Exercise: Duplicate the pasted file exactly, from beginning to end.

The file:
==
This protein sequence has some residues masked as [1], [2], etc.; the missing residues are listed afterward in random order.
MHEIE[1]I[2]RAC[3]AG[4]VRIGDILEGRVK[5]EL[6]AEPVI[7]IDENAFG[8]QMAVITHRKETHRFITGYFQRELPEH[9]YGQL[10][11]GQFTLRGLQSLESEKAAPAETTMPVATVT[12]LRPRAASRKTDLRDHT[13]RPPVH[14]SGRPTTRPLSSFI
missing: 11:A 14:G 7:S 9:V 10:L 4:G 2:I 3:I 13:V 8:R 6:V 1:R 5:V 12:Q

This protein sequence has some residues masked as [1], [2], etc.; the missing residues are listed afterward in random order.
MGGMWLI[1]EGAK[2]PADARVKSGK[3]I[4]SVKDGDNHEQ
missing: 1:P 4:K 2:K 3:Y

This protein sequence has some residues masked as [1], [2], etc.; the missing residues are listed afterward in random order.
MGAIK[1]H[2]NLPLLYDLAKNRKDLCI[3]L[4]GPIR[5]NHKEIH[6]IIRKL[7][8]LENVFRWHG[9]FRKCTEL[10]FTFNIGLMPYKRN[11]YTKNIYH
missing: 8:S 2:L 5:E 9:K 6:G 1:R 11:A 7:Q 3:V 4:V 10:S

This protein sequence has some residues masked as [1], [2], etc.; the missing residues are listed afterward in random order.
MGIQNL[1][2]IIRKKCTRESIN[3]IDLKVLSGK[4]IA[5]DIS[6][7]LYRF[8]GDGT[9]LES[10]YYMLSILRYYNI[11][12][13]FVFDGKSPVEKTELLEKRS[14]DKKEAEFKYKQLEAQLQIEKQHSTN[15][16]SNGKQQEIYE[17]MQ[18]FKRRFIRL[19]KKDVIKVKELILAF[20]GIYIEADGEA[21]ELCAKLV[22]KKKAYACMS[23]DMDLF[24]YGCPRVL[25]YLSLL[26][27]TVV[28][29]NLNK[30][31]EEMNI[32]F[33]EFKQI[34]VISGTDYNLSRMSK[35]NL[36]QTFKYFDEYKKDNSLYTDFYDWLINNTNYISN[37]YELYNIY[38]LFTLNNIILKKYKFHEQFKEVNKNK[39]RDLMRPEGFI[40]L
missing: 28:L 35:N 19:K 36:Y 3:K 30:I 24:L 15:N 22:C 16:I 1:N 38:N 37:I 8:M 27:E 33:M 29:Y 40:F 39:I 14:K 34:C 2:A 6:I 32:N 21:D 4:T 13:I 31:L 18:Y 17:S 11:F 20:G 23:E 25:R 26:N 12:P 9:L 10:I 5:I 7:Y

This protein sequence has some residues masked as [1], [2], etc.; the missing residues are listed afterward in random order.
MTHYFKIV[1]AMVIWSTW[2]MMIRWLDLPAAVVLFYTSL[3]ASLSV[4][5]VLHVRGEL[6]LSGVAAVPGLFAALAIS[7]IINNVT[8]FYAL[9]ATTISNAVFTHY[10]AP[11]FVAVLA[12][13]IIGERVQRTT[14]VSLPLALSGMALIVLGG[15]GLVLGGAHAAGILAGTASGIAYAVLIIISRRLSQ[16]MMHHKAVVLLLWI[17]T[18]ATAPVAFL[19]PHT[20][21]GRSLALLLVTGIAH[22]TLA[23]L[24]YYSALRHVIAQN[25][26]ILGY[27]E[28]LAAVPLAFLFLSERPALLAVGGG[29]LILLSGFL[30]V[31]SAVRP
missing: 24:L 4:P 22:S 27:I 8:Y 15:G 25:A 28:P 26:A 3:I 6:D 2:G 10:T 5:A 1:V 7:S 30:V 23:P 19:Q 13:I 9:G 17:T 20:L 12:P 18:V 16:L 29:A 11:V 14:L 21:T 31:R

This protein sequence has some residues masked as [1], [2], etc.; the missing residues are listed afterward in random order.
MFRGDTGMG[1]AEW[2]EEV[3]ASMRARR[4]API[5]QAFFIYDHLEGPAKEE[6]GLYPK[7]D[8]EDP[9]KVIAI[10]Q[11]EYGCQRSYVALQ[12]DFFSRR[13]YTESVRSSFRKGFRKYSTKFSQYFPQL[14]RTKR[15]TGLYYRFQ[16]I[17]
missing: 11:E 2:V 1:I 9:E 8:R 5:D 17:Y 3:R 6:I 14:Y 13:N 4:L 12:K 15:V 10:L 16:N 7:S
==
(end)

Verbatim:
This protein sequence has some residues masked as [1], [2], etc.; the missing residues are listed afterward in random order.
MHEIE[1]I[2]RAC[3]AG[4]VRIGDILEGRVK[5]EL[6]AEPVI[7]IDENAFG[8]QMAVITHRKETHRFITGYFQRELPEH[9]YGQL[10][11]GQFTLRGLQSLESEKAAPAETTMPVATVT[12]LRPRAASRKTDLRDHT[13]RPPVH[14]SGRPTTRPLSSFI
missing: 11:A 14:G 7:S 9:V 10:L 4:G 2:I 3:I 13:V 8:R 6:V 1:R 5:V 12:Q

This protein sequence has some residues masked as [1], [2], etc.; the missing residues are listed afterward in random order.
MGGMWLI[1]EGAK[2]PADARVKSGK[3]I[4]SVKDGDNHEQ
missing: 1:P 4:K 2:K 3:Y

This protein sequence has some residues masked as [1], [2], etc.; the missing residues are listed afterward in random order.
MGAIK[1]H[2]NLPLLYDLAKNRKDLCI[3]L[4]GPIR[5]NHKEIH[6]IIRKL[7][8]LENVFRWHG[9]FRKCTEL[10]FTFNIGLMPYKRN[11]YTKNIYH
missing: 8:S 2:L 5:E 9:K 6:G 1:R 11:A 7:Q 3:V 4:V 10:S

This protein sequence has some residues masked as [1], [2], etc.; the missing residues are listed afterward in random order.
MGIQNL[1][2]IIRKKCTRESIN[3]IDLKVLSGK[4]IA[5]DIS[6][7]LYRF[8]GDGT[9]LES[10]YYMLSILRYYNI[11][12][13]FVFDGKSPVEKTELLEKRS[14]DKKEAEFKYKQLEAQLQIEKQHSTN[15][16]SNGKQQEIYE[17]MQ[18]FKRRFIRL[19]KKDVIKVKELILAF[20]GIYIEADGEA[21]ELCAKLV[22]KKKAYACMS[23]DMDLF[24]YGCPRVL[25]YLSLL[26][27]TVV[28][29]NLNK[30][31]EEMNI[32]F[33]EFKQI[34]VISGTDYNLSRMSK[35]NL[36]QTFKYFDEYKKDNSLYTDFYDWLINNTNYISN[37]YELYNIY[38]LFTLNNIILKKYKFHEQFKEVNKNK[39]RDLMRPEGFI[40]L
missing: 28:L 35:N 19:K 36:Y 3:K 30:I 24:L 15:N 22:C 16:I 1:N 38:N 37:I 8:M 27:E 33:M 29:Y 40:F 39:I 14:K 34:C 2:A 6:I 32:N 21:D 4:T 13:I 31:L 18:Y 17:S 11:F 20:G 23:E 25:R 26:N 12:P 9:L 10:I 5:I 7:Y

This protein sequence has some residues masked as [1], [2], etc.; the missing residues are listed afterward in random order.
MTHYFKIV[1]AMVIWSTW[2]MMIRWLDLPAAVVLFYTSL[3]ASLSV[4][5]VLHVRGEL[6]LSGVAAVPGLFAALAIS[7]IINNVT[8]FYAL[9]ATTISNAVFTHY[10]AP[11]FVAVLA[12][13]IIGERVQRTT[14]VSLPLALSGMALIVLGG[15]GLVLGGAHAAGILAGTASGIAYAVLIIISRRLSQ[16]MMHHKAVVLLLWI[17]T[18]ATAPVAFL[19]PHT[20][21]GRSLALLLVTGIAH[22]TLA[23]L[24]YYSALRHVIAQN[25][26]ILGY[27]E[28]LAAVPLAFLFLSERPALLAVGGG[29]LILLSGFL[30]V[31]SAVRP
missing: 24:L 4:P 22:S 27:I 8:Y 15:G 25:A 28:P 26:A 3:I 6:D 2:G 10:T 5:A 1:V 7:S 30:V 23:P 19:Q 13:I 9:G 17:T 20:L 12:P 18:V 16:L 29:A 11:V 14:L 21:T 31:R

This protein sequence has some residues masked as [1], [2], etc.; the missing residues are listed afterward in random order.
MFRGDTGMG[1]AEW[2]EEV[3]ASMRARR[4]API[5]QAFFIYDHLEGPAKEE[6]GLYPK[7]D[8]EDP[9]KVIAI[10]Q[11]EYGCQRSYVALQ[12]DFFSRR[13]YTESVRSSFRKGFRKYSTKFSQYFPQL[14]RTKR[15]TGLYYRFQ[16]I[17]
missing: 11:E 2:V 1:I 9:E 8:R 5:D 17:Y 3:R 6:I 14:Y 13:N 4:L 12:K 15:V 10:L 16:N 7:S